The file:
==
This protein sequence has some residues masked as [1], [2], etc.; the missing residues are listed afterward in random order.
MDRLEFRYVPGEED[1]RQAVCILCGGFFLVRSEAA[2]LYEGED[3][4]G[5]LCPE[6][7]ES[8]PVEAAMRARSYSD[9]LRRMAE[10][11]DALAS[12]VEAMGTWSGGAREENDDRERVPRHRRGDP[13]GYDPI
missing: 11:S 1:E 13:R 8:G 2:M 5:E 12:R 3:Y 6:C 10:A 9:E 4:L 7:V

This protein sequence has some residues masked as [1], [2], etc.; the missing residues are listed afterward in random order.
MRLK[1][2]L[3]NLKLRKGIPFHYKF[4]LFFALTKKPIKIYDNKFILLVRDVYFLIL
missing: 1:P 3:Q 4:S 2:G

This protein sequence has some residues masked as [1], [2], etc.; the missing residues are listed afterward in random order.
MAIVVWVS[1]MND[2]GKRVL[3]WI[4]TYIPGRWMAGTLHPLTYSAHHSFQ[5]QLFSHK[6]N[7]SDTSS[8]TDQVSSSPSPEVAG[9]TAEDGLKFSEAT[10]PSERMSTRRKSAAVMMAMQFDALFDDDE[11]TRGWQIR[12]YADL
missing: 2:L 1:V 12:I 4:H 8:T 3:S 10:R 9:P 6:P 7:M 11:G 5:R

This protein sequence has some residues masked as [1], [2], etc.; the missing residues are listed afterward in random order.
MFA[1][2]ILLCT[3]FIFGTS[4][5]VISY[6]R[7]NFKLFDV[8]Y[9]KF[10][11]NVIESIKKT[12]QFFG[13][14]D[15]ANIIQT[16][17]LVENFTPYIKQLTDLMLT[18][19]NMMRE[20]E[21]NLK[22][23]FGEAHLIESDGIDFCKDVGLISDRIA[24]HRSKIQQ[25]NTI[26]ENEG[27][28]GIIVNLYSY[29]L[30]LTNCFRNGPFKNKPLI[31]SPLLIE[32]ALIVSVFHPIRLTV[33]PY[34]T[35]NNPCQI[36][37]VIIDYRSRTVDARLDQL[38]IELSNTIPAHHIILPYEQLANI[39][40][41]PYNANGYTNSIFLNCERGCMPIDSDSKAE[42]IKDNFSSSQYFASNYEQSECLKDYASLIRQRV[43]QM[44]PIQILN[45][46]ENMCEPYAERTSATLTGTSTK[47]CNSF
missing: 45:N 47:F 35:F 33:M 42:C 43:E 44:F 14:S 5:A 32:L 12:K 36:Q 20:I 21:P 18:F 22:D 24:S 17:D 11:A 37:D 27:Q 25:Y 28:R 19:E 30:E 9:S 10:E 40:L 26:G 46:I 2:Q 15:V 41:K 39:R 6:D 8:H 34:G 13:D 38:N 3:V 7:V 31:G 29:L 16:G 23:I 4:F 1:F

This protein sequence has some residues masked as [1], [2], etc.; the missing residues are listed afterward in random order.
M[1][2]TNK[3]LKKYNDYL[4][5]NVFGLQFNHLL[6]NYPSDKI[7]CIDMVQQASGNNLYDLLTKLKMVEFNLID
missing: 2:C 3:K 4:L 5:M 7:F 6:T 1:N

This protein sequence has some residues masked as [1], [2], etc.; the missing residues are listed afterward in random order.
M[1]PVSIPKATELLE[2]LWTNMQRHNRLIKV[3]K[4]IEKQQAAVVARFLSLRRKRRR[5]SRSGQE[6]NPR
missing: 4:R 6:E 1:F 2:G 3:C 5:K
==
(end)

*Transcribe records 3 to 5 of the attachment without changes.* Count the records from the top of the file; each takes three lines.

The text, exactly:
This protein sequence has some residues masked as [1], [2], etc.; the missing residues are listed afterward in random order.
MAIVVWVS[1]MND[2]GKRVL[3]WI[4]TYIPGRWMAGTLHPLTYSAHHSFQ[5]QLFSHK[6]N[7]SDTSS[8]TDQVSSSPSPEVAG[9]TAEDGLKFSEAT[10]PSERMSTRRKSAAVMMAMQFDALFDDDE[11]TRGWQIR[12]YADL
missing: 2:L 1:V 12:I 4:H 8:T 3:S 10:R 9:P 6:P 7:M 11:G 5:R

This protein sequence has some residues masked as [1], [2], etc.; the missing residues are listed afterward in random order.
MFA[1][2]ILLCT[3]FIFGTS[4][5]VISY[6]R[7]NFKLFDV[8]Y[9]KF[10][11]NVIESIKKT[12]QFFG[13][14]D[15]ANIIQT[16][17]LVENFTPYIKQLTDLMLT[18][19]NMMRE[20]E[21]NLK[22][23]FGEAHLIESDGIDFCKDVGLISDRIA[24]HRSKIQQ[25]NTI[26]ENEG[27][28]GIIVNLYSY[29]L[30]LTNCFRNGPFKNKPLI[31]SPLLIE[32]ALIVSVFHPIRLTV[33]PY[34]T[35]NNPCQI[36][37]VIIDYRSRTVDARLDQL[38]IELSNTIPAHHIILPYEQLANI[39][40][41]PYNANGYTNSIFLNCERGCMPIDSDSKAE[42]IKDNFSSSQYFASNYEQSECLKDYASLIRQRV[43]QM[44]PIQILN[45][46]ENMCEPYAERTSATLTGTSTK[47]CNSF
missing: 45:N 47:F 35:F 33:M 42:C 43:E 44:F 14:S 5:A 32:L 12:K 36:Q 20:I 21:P 18:F 22:D 24:S 17:D 11:A 37:D 27:Q 25:Y 28:R 19:E 30:E 9:S 10:E 40:L 26:G 46:I 2:Q 15:V 41:K 39:R 6:D 8:H 34:G 13:D 38:N 3:V 7:V 31:G 29:L 16:G 23:I 4:F 1:F

This protein sequence has some residues masked as [1], [2], etc.; the missing residues are listed afterward in random order.
M[1][2]TNK[3]LKKYNDYL[4][5]NVFGLQFNHLL[6]NYPSDKI[7]CIDMVQQASGNNLYDLLTKLKMVEFNLID
missing: 2:C 3:K 4:L 5:M 7:F 6:T 1:N